Marin Mazzie — singer nom­i­nated for 3 Tony Awards

San Francisco Chronicle - - BAY AREA - By Mark Kennedy Mark Kennedy is an As­so­ci­ated Press writer.

NEW YORK — Ac­tress and so­prano Marin Mazzie, a three-time Tony Award nom­i­nee known for pow­er­house Broad­way per­for­mances in “Rag­time,” ‘’Pas­sion” and “Kiss Me, Kate,” has died fol­low­ing a three-year bat­tle with ovar­ian can­cer. She was 57.

Mazzie died Thurs­day at her Man­hat­tan home sur­rounded by close friends and fam­ily, said her hus­band, ac­tor Ja­son Danieley. Her death was con­firmed by her pub­li­cist, Kim Cor­rero.

Trib­utes came from all across Broad­way, in­clud­ing Har­vey Fier­stein, who wrote, “Beau­ti­ful, brave and in­spir­ing. A glo­ri­ous voice and an even bet­ter hu­man be­ing” and Michael Urie, who called Mazzie “lu­mi­nous.” Ac­tor Daniel Dae Kim wrote: “The lights of Broad­way all shine a lit­tle dim­mer tonight.”

Mazzie’s broad ca­reer went from screw­ball com­edy — in “Kiss Me, Kate” and “Monty Python’s Spa­malot” on Broad­way and the West End — to riv­et­ing, dys­func­tional moms in “Next to Nor­mal” and “Car­rie.” She earned other Broad­way roles in “Man of La Man­cha,” ‘’Bul­lets Over Broad­way,” ‘’En­ron” and “Into the Woods.”

She found out about her can­cer di­ag­no­sis on the open­ing day of a con­cert pro­duc­tion of “Zorba!” in May 2015 and re­fused to pull out. In one song, she sang: “Life is what you do while you’re wait­ing to die.”

Mazzie later un­der­went a hys­terec­tomy, a bowel re­sec­tion be­cause the can­cer had spread and weeks of chemo­ther­apy. She re­turned to Broad­way a year later, re­plac­ing Kelli O’Hara in “The King and I.”

“It’s very emo­tional for me,” she told The As­so­ci­ated Press in 2016. “I’m so anx­ious and ex­cited and thrilled to be able to bring, in essence, a new me back to the stage with what’s gone on in my life.”

The New York Times said Mazzie brought “a touch of brass” to the role of English school­teacher Anna Leonowens. It praised her for a “husky quiet­ness, and you hear the frag­ile heart beat­ing be­neath the stal­wartly corseted form.”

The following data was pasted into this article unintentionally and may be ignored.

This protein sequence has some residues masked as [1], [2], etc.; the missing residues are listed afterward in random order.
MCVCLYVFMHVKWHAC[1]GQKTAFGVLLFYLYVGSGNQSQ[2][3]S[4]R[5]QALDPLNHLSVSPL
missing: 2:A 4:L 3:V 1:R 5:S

Mazzie was born and raised in Rock­ford, Ill., in a home of­ten filled with show tunes and orig­i­nal cast record­ings. She at­tended West­ern Michi­gan Univer­sity in Kala­ma­zoo to study theater, and her first job was in a mu­si­cal at a din­ner theater in her home­town.

A key mo­ment in her life hap­pened when she was 8 years old and saw a tour­ing com­pany of “Carousel” star­ring John Raitt. In the sec­ond act, Rock­ford was plunged into a black­out and the ac­tors needed flash­lights to fin­ish the show.

Af­ter it ended, Raitt came out and sang for the au­di­ence un­til it was deemed safe for ev­ery­one to go home. He sang for 45 min­utes.

“I will never for­get that mo­ment,” Mazzie re­counted in “Mak­ing It on Broad­way,” a book of Broad­way sto­ries. “To me, that was the magic of theater. Ev­ery night is dif­fer­ent. Ev­ery au­di­ence is dif­fer­ent. I just love the magic.”

Mazzie made her New York stage de­but in the 1983 re­vival of Frank Loesser’s mu­si­cal, “Where’s Charley?” Her big break came play­ing Beth in “Mer­rily We Roll Along” at the La Jolla Play­house in San Diego in 1985, the first pro­duc­tion out­side New York. La Jolla artis­tic di­rec­tor Des McAnuff later put her into “Big River” on Broad­way, mark­ing her de­but on the Great White Way.

She would work three times on Broad­way with Brian Stokes Mitchell — “Rag­time,” ‘’Kiss Me, Kate” and “Man of La Man­cha.” (They would also work off-Broad­way in a con­cert ver­sion of “Kis­met.”) One of her proud­est ac­com­plish­ments was orig­i­nat­ing a Stephen Sond­heim role — Clara in 1994’s “Pas­sion.”

When “Kiss Me, Kate” opened on Broad­way in 1999, Va­ri­ety said “her pure and ver­sa­tile so­prano is Mazzie’s most mar­velous at­tribute. When the show went to Lon­don, the Va­ri­ety re­viewer there said Mazzie was “blessed with a mouth that looks as if it could de­vour the Vic­to­ria Palace whole.”

Mazzie was also a fre­quently booked singer at con­certs across the coun­try, play­ing Carnegie Hall, the Hol­ly­wood Bowl and with the Boston Pops, New York Pops and the New York Phil­har­monic. Her off-Broad­way cred­its in­clude “Car­rie” and “White Rab­bit Red Rab­bit.” She re­leased the live al­bum “Marin Mazzie: Make Your Own Kind of Mu­sic” in 2015.

She met her hus­band, Danieley, in 1996 at the now-de­funct theater com­pany En Garde Arts while work­ing on “Tro­jan Women: A Love Story.” They fre­quently took their love af­fair on­stage, put out an al­bum of duets, “Op­po­site You,” in 2005 and ap­peared to­gether in the au­to­bi­o­graph­i­cal cabaret show “He Said/She Said.” Mazzie and Danieley also starred in Los An­ge­les pro­duc­tions of “Bri­gadoon” and a Pasadena pro­duc­tion of “110 in the Shade.”

On TV, Mazzie ap­peared in “With­out a Trace,” ‘’Still Stand­ing,” ‘’Nurse Jackie,” ‘’The Big C” and “Smash.” Her off-Broad­way roles in­cluded a re­vival of the mu­si­cal “Car­rie,” in which the New York Times said she “brings out an un­ex­pected emo­tional del­i­cacy in her char­ac­ter’s num­bers.”

She also is sur­vived by her mother, Donna Mazzie, and brother, Mark Mazzie.

Sara Krulwich / New York Times 1999

Marin Mazzie in “Kiss Me, Kate,” at the Martin Beck Theater on Broad­way in New York.

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